Hope this helps!

 

Emily

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Jan
27

Is Now The Time For Getting Started in Real Estate Investing?

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The bloom is off the rose.  The real estate market is in the tank.  Foreclosures are popping up all over, real estate values are down, and you can’t find a house that will cash flow.

So Real Estate Investing Sucks!  

Or does it?

If you bought property in the last few years (say 2005 – 2008), you might be thinking that real estate investing is no fun, you got sold a bill of goods by a guru, and you have no idea how you’re going to make money on your properties.

It’s easy to get impatient, especially if the current market downturn has treated your real estate portfolio to a royal trouncing.  This might be a good time to bear in mind the adage: Don’t wait to buy real estate, buy real estate and wait!

Of course, it’s no fun to get rolled by a downturn in the market.  If you want to avoid that happening again, and use the market to your advantage next time, I suggest you learn to take a look at market cycles and understand how they work.

However, even if you bought at the exact wrong time, don’t give up on real estate investing.

Look at the current disaster of a market as a great opportunity to get started in real estate investing (again!).

A lot of investors make money by being contrarian.

When people are fleeing the markets, they buy in.

That’s exactly what’s happening right now, so this might be a great time for getting started in real estate investing if that’s what’s going on in your neck of the woods.

Even if it’s not going on in your area, it’s going on SOMEWHERE – find out where and invest there!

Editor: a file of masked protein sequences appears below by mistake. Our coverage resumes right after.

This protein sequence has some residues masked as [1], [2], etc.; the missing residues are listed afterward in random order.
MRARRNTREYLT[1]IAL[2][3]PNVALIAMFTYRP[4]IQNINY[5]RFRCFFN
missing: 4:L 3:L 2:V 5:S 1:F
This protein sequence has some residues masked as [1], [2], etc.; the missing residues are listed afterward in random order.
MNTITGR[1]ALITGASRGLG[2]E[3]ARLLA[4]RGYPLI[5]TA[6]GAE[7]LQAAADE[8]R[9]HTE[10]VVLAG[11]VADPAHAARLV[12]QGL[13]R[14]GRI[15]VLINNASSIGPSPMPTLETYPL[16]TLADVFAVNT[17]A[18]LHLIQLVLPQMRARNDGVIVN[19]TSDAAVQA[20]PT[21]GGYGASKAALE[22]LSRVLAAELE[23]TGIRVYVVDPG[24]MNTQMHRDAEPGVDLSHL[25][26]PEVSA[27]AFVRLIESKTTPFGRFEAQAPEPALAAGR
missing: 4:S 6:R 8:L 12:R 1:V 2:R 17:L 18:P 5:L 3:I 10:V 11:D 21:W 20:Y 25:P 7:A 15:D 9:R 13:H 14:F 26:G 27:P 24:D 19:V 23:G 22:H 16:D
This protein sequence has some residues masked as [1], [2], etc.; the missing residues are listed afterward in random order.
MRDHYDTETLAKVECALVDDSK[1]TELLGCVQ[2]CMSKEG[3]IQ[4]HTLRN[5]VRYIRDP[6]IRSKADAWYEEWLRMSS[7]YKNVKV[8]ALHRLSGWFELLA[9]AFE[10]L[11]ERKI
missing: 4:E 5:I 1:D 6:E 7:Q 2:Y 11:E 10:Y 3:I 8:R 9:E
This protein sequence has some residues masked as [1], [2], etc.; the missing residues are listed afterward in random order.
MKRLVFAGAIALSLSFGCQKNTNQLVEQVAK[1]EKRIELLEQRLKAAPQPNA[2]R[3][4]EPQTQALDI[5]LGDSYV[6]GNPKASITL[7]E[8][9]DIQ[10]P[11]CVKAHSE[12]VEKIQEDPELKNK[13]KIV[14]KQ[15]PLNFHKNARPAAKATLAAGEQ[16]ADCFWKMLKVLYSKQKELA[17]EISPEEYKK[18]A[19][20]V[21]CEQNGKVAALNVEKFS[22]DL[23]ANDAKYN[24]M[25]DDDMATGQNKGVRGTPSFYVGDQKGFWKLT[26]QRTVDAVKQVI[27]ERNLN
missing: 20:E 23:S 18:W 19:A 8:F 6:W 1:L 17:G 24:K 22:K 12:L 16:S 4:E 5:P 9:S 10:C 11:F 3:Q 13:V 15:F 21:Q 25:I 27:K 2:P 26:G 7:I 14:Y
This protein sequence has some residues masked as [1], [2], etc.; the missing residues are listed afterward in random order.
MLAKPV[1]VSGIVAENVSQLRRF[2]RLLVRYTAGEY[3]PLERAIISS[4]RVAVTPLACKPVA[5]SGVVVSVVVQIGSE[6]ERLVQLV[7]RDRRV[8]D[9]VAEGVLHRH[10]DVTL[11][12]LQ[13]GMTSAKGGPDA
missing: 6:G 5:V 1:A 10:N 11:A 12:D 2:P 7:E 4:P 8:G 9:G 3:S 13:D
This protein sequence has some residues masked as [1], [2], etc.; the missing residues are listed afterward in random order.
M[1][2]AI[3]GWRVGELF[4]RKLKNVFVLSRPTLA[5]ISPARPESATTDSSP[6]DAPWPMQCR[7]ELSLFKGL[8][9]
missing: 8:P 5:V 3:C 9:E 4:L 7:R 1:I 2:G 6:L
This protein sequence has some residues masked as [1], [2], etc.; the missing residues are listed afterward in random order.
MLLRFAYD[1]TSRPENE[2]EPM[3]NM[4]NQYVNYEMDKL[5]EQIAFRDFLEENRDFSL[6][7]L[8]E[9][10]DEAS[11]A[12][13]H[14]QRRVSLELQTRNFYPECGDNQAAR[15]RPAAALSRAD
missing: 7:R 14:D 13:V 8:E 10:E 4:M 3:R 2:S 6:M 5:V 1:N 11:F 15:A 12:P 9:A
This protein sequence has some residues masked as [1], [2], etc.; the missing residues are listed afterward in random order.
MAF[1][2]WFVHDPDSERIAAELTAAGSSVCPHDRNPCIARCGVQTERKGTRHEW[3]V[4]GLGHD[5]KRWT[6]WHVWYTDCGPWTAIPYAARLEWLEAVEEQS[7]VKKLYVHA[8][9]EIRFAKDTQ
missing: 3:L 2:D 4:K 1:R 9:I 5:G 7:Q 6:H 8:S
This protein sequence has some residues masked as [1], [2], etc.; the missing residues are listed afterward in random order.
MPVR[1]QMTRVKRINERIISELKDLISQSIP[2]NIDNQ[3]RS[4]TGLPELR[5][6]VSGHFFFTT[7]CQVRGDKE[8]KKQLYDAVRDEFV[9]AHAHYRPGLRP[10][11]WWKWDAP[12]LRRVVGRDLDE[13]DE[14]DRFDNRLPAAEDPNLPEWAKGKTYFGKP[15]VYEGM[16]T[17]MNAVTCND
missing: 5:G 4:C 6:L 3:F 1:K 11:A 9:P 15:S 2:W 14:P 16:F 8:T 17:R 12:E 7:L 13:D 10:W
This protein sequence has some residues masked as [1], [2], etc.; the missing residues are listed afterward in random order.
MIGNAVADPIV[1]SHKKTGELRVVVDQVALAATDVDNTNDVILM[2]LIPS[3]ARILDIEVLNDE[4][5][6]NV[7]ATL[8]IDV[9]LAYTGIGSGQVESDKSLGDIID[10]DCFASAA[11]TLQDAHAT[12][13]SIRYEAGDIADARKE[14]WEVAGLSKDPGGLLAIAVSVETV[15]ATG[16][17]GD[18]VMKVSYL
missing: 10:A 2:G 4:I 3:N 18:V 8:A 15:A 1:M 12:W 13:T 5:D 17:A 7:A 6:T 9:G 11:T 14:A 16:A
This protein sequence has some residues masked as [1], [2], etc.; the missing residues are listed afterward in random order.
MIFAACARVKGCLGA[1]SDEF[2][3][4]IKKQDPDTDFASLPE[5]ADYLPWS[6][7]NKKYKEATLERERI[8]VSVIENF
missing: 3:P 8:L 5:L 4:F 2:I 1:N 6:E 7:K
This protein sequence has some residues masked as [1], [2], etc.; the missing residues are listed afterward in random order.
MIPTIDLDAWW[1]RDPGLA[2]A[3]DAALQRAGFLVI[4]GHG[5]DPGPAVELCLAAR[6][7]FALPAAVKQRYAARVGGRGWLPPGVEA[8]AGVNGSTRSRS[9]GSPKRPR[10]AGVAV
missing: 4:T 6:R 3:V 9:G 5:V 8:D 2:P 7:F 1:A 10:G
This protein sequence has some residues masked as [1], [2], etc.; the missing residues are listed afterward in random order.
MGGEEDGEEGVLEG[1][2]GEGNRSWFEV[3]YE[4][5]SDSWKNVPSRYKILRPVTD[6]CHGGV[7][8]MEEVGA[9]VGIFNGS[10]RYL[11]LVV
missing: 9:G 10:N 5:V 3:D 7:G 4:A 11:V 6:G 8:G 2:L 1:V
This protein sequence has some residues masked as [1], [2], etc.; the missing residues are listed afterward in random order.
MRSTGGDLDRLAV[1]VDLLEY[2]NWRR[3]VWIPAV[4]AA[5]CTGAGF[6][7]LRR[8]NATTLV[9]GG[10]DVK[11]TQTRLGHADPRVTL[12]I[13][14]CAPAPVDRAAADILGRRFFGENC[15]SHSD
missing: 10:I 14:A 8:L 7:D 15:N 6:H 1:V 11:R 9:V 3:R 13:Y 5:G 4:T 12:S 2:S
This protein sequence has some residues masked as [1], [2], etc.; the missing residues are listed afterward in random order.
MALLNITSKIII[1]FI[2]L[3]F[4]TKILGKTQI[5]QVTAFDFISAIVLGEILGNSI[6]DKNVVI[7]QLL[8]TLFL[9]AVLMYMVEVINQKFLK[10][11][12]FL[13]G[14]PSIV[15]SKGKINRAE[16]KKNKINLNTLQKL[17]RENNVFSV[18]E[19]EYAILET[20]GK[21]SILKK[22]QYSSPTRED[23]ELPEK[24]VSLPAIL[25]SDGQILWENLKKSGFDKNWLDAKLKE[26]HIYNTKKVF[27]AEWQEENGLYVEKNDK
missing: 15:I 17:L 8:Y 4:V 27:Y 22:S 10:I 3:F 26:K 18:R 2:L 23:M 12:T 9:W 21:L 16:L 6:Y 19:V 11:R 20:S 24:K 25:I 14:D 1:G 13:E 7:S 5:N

However, you definitely want to make sure that you can afford to buy property before you invest.

What should you look for in your deals if you’re getting started in real estate investing right now?

1) Appreciation Potential.  image

Generally speaking, appreciation is your largest profit center when you buy property.  It beats out the other 3 profit centers (cash flow, debt reduction, and tax savings) pretty handily in markets where it is utilized.  The challenge is that generally speaking high-appreciation market places (like California, Florida, Manhattan, Seattle, etc.) tend to have expensive property and it’s hard to find cash flowing deals there.

However, there are some great markets in Texas and other southern states where property still cash flows and goes up in value all the time.  As you explore the markets you want to invest in, consider the potential for property appreciation over the next five years.  You don’t want to bank on this appreciation, since it’s not a sure thing, but markets do have cycles, and if you can buy and sell at the right time, you stand to drastically increase your profit.

2) Price or Terms.  A good price means 80% of the “market value” of the home or less.  The more volatile/flat/falling your market place is, the LOWER I would insist on getting the price in order for the investment to make sense.  Good terms are things like buying the property with a lease option or subject to the existing financing so you can get in with little/none of your own money and credit.  (For information about investing with your IRA or getting private investors who want to do so, check out my IRA Real Estate Investing Series at www.TheRealWealthBlog.com)